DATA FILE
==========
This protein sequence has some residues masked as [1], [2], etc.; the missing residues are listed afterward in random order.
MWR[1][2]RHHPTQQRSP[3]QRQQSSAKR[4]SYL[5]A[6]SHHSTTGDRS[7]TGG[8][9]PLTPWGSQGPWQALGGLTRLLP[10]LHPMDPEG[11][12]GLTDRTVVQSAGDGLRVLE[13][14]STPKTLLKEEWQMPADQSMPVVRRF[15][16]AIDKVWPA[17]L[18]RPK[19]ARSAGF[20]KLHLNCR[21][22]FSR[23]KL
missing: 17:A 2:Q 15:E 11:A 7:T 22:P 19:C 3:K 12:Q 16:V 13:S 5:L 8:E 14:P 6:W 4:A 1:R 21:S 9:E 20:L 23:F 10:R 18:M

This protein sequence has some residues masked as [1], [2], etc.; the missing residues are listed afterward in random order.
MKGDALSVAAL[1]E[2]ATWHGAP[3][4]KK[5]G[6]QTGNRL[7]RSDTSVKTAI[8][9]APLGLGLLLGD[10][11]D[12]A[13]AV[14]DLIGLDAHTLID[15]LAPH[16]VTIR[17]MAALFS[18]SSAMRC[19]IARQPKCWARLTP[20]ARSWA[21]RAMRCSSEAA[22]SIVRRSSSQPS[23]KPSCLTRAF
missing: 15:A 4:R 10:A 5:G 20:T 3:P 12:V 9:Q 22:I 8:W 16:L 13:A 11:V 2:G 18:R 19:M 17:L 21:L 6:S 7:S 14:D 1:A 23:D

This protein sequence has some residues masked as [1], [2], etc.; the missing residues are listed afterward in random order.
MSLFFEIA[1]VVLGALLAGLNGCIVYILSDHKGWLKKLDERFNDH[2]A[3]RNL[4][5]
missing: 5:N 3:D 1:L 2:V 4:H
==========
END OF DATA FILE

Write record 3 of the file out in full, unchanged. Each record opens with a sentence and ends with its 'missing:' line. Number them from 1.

This protein sequence has some residues masked as [1], [2], etc.; the missing residues are listed afterward in random order.
MSLFFEIA[1]VVLGALLAGLNGCIVYILSDHKGWLKKLDERFNDH[2]A[3]RNL[4][5]
missing: 5:N 3:D 1:L 2:V 4:H